Excitement over the L5 scenario probably peaked in 1977. That year produced the third consecutive NASA summer study on Space Settlements and Industrialization Using Nonterrestrial Materials. (The study was published in 1979 as NASA Publication SP-428, entitled Space Resources and Space Settlement.) In this study, L5 Director and physicist J. Peter Vajk and others developed the most detailed scenario yet for production of Solar Power Satellites from lunar materials. The scenario called for a space manufacturing facility which would house 3,000 workers in a rotating facility constructed from refurbished Shuttle external fuel tanks. The study identified exactly how many launches of the Shuttle and a Shuttle-derived heavy lift vehicle would be required, and concluded that the project could have begun in 1985 and have three SPS’s on line by 1992. Unfortunately, this scenario was based on two assumptions that later proved incorrect: that the Shuttle would significantly reduce the cost of space launch, and that it would fly 60 times per year. The scenario did, however, serve as a significant “proof of concept.”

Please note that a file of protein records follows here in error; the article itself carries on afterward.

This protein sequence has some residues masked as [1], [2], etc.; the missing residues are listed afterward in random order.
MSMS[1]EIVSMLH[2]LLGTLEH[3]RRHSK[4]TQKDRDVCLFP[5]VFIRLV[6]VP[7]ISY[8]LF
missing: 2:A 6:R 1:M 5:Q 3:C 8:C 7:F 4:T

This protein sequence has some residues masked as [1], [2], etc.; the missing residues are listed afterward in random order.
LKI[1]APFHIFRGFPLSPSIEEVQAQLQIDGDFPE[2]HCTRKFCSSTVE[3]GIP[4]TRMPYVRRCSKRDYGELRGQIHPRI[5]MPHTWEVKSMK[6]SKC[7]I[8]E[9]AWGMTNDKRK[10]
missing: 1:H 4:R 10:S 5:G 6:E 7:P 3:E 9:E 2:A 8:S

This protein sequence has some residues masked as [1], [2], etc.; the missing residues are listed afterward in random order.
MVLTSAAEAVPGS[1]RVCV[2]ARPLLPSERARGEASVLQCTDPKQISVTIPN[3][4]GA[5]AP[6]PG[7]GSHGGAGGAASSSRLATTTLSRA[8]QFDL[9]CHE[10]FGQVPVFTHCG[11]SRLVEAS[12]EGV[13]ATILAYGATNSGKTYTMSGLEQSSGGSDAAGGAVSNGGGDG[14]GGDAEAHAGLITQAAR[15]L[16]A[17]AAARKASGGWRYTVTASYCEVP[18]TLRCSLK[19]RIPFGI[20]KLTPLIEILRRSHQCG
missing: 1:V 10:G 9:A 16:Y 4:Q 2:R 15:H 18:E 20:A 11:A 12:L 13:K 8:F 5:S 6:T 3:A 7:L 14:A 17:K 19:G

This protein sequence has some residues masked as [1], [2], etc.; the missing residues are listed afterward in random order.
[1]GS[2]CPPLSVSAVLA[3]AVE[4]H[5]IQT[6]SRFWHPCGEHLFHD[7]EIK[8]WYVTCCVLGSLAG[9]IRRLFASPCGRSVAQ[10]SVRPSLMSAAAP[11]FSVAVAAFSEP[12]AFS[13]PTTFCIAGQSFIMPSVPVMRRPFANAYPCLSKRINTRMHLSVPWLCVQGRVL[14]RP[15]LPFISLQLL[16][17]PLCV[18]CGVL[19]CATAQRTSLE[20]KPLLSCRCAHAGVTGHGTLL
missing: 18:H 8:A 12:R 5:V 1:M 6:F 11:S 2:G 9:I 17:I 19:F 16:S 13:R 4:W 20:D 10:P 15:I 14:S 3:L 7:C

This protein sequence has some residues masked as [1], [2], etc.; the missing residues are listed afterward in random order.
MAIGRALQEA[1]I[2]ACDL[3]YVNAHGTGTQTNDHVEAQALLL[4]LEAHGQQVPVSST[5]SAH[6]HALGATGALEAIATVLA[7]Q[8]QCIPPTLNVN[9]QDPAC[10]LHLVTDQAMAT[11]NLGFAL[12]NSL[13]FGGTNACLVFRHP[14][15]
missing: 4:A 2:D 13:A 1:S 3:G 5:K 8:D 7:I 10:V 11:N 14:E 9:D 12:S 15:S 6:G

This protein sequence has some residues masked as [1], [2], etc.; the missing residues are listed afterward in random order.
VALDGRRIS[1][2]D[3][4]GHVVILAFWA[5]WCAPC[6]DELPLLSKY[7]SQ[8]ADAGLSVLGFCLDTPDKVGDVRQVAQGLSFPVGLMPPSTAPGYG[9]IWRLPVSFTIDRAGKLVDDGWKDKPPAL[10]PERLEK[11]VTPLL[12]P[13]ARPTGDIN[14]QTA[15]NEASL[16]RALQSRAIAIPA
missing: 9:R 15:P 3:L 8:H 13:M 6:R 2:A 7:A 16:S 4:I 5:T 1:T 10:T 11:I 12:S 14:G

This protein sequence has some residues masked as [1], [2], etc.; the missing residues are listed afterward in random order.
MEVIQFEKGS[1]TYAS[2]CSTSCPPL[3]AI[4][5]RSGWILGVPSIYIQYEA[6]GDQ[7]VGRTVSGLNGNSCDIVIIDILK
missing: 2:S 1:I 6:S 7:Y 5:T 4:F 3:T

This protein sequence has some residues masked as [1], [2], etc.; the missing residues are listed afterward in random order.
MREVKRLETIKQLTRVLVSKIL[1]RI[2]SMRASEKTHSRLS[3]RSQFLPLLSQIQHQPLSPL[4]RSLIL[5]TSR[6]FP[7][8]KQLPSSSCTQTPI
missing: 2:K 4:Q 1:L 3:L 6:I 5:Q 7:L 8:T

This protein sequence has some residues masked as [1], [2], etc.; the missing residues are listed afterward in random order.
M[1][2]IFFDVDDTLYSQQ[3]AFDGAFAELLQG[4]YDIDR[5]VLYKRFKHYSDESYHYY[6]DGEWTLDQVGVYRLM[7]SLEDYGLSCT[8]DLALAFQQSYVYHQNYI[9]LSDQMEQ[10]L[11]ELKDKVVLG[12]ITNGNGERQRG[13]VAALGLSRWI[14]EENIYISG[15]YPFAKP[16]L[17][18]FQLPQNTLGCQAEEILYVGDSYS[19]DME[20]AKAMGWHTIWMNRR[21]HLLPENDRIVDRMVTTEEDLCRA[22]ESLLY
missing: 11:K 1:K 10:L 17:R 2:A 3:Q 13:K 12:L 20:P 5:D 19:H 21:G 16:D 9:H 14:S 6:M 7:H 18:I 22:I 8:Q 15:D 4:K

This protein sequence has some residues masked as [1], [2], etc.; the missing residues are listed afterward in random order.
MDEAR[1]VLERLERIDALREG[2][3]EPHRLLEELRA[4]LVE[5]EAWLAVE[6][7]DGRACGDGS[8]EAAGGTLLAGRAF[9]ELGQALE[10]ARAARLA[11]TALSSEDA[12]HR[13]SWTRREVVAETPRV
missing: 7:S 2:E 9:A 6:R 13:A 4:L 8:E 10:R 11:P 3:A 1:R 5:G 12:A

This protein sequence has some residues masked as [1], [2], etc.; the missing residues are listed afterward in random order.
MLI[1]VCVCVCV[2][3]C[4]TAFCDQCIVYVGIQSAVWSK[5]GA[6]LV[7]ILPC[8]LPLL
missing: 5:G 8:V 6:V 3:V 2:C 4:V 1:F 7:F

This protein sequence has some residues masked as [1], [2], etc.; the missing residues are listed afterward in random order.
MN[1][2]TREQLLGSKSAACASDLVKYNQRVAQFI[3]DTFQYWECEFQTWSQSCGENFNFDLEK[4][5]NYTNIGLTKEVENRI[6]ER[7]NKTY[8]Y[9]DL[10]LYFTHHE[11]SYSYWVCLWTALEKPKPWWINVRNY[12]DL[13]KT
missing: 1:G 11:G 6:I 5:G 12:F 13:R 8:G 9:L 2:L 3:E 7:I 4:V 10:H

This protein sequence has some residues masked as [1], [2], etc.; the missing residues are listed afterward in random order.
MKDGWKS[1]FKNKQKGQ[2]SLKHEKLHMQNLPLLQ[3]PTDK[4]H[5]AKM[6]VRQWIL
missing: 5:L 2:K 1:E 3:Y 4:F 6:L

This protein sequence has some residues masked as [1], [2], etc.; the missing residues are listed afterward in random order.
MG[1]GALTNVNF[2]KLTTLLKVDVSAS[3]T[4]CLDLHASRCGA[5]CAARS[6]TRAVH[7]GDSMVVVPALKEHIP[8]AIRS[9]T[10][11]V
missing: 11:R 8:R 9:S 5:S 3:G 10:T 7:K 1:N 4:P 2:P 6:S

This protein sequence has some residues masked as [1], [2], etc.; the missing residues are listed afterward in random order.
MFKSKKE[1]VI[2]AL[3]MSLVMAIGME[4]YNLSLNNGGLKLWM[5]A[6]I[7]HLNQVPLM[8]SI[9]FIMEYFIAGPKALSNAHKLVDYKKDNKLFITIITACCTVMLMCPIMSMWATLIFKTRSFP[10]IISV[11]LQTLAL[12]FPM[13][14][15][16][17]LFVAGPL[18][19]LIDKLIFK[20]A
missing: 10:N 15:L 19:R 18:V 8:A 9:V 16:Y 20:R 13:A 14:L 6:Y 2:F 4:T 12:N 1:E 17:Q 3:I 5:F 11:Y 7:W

1977 was also the year that two major books came out on the subject, bringing in a new wave of members. One of these was O’Neill’s classic work, The High Frontier. The other was T. A. Heppenheimer’s Colonies in Space. The latter book happened to be my own introduction to the subject. I remember at first passing it by in the bookstore because I thought it concerned things 200 years from now. I finally picked it up when a less expensive edition came out, and in the middle of the second chapter it hit me: this is something we can do right now! I immediately joined the L5 Society, started a local chapter, and have remained active ever since.